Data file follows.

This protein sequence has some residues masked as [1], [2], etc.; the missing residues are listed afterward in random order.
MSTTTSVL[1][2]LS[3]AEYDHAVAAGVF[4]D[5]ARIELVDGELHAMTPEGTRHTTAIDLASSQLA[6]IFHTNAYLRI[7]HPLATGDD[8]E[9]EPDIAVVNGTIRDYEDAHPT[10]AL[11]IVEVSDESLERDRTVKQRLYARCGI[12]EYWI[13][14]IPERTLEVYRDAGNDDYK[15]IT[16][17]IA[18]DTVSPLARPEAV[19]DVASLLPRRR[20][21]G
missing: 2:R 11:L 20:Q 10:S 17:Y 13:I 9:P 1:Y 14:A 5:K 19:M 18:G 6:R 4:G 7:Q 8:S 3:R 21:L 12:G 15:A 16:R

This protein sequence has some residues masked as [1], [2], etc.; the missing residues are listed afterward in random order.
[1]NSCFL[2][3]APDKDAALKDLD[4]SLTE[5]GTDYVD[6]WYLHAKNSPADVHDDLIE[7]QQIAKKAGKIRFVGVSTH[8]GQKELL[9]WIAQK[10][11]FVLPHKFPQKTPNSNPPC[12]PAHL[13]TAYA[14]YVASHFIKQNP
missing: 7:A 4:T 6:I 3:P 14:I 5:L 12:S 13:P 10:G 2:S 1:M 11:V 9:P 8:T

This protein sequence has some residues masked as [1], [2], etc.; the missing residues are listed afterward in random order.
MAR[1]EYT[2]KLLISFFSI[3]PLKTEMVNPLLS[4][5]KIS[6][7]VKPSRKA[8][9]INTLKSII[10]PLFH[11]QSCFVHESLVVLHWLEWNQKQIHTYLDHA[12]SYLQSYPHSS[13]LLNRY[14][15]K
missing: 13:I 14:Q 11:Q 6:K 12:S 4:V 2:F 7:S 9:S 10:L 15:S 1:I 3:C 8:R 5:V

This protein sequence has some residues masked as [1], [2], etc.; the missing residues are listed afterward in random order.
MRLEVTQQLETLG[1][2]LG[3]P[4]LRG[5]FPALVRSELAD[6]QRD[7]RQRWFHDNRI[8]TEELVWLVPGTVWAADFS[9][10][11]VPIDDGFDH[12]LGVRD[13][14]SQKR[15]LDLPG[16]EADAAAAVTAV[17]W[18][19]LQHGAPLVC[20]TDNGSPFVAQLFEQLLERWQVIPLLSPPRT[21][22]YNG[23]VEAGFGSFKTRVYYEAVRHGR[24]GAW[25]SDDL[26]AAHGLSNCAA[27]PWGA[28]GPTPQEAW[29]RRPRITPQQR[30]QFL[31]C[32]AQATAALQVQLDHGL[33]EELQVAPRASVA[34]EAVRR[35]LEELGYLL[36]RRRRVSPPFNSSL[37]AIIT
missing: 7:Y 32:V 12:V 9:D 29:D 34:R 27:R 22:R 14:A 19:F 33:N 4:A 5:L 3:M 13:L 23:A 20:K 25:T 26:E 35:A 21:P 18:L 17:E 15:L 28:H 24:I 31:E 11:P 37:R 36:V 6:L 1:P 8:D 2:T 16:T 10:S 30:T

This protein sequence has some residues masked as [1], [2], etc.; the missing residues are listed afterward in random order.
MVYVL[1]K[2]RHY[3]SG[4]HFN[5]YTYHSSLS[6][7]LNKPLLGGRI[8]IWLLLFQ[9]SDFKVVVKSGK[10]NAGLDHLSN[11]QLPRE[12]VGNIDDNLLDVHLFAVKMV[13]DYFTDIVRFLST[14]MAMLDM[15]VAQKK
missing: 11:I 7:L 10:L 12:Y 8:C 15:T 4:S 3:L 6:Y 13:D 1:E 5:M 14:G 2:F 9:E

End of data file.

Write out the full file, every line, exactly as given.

This protein sequence has some residues masked as [1], [2], etc.; the missing residues are listed afterward in random order.
MSTTTSVL[1][2]LS[3]AEYDHAVAAGVF[4]D[5]ARIELVDGELHAMTPEGTRHTTAIDLASSQLA[6]IFHTNAYLRI[7]HPLATGDD[8]E[9]EPDIAVVNGTIRDYEDAHPT[10]AL[11]IVEVSDESLERDRTVKQRLYARCGI[12]EYWI[13][14]IPERTLEVYRDAGNDDYK[15]IT[16][17]IA[18]DTVSPLARPEAV[19]DVASLLPRRR[20][21]G
missing: 2:R 11:L 20:Q 10:S 17:Y 13:I 9:P 1:Y 14:A 5:K 19:M 18:G 6:R 4:G 7:Q 8:S 3:R 21:L 12:G 15:A 16:R

This protein sequence has some residues masked as [1], [2], etc.; the missing residues are listed afterward in random order.
[1]NSCFL[2][3]APDKDAALKDLD[4]SLTE[5]GTDYVD[6]WYLHAKNSPADVHDDLIE[7]QQIAKKAGKIRFVGVSTH[8]GQKELL[9]WIAQK[10][11]FVLPHKFPQKTPNSNPPC[12]PAHL[13]TAYA[14]YVASHFIKQNP
missing: 7:A 4:T 6:I 3:P 14:I 5:L 12:S 13:P 10:G 2:S 1:M 11:V 9:P 8:T

This protein sequence has some residues masked as [1], [2], etc.; the missing residues are listed afterward in random order.
MAR[1]EYT[2]KLLISFFSI[3]PLKTEMVNPLLS[4][5]KIS[6][7]VKPSRKA[8][9]INTLKSII[10]PLFH[11]QSCFVHESLVVLHWLEWNQKQIHTYLDHA[12]SYLQSYPHSS[13]LLNRY[14][15]K
missing: 13:I 14:Q 11:Q 6:K 12:S 4:V 2:F 7:S 9:S 10:L 15:S 1:I 3:C 8:R 5:V

This protein sequence has some residues masked as [1], [2], etc.; the missing residues are listed afterward in random order.
MRLEVTQQLETLG[1][2]LG[3]P[4]LRG[5]FPALVRSELAD[6]QRD[7]RQRWFHDNRI[8]TEELVWLVPGTVWAADFS[9][10][11]VPIDDGFDH[12]LGVRD[13][14]SQKR[15]LDLPG[16]EADAAAAVTAV[17]W[18][19]LQHGAPLVC[20]TDNGSPFVAQLFEQLLERWQVIPLLSPPRT[21][22]YNG[23]VEAGFGSFKTRVYYEAVRHGR[24]GAW[25]SDDL[26]AAHGLSNCAA[27]PWGA[28]GPTPQEAW[29]RRPRITPQQR[30]QFL[31]C[32]AQATAALQVQLDHGL[33]EELQVAPRASVA[34]EAVRR[35]LEELGYLL[36]RRRRVSPPFNSSL[37]AIIT
missing: 7:Y 32:V 12:V 9:D 29:D 34:R 27:R 22:R 14:A 19:F 33:N 4:A 5:L 3:M 13:L 23:A 20:K 25:T 26:E 35:A 21:P 18:L 17:E 15:L 28:H 24:I 31:E 11:P 37:R 36:V 6:L 1:P 8:D 2:T 16:T 10:S 30:T

This protein sequence has some residues masked as [1], [2], etc.; the missing residues are listed afterward in random order.
MVYVL[1]K[2]RHY[3]SG[4]HFN[5]YTYHSSLS[6][7]LNKPLLGGRI[8]IWLLLFQ[9]SDFKVVVKSGK[10]NAGLDHLSN[11]QLPRE[12]VGNIDDNLLDVHLFAVKMV[13]DYFTDIVRFLST[14]MAMLDM[15]VAQKK
missing: 11:I 7:L 10:L 12:Y 8:C 15:T 4:S 3:L 6:Y 13:D 1:E 5:M 14:G 2:F 9:E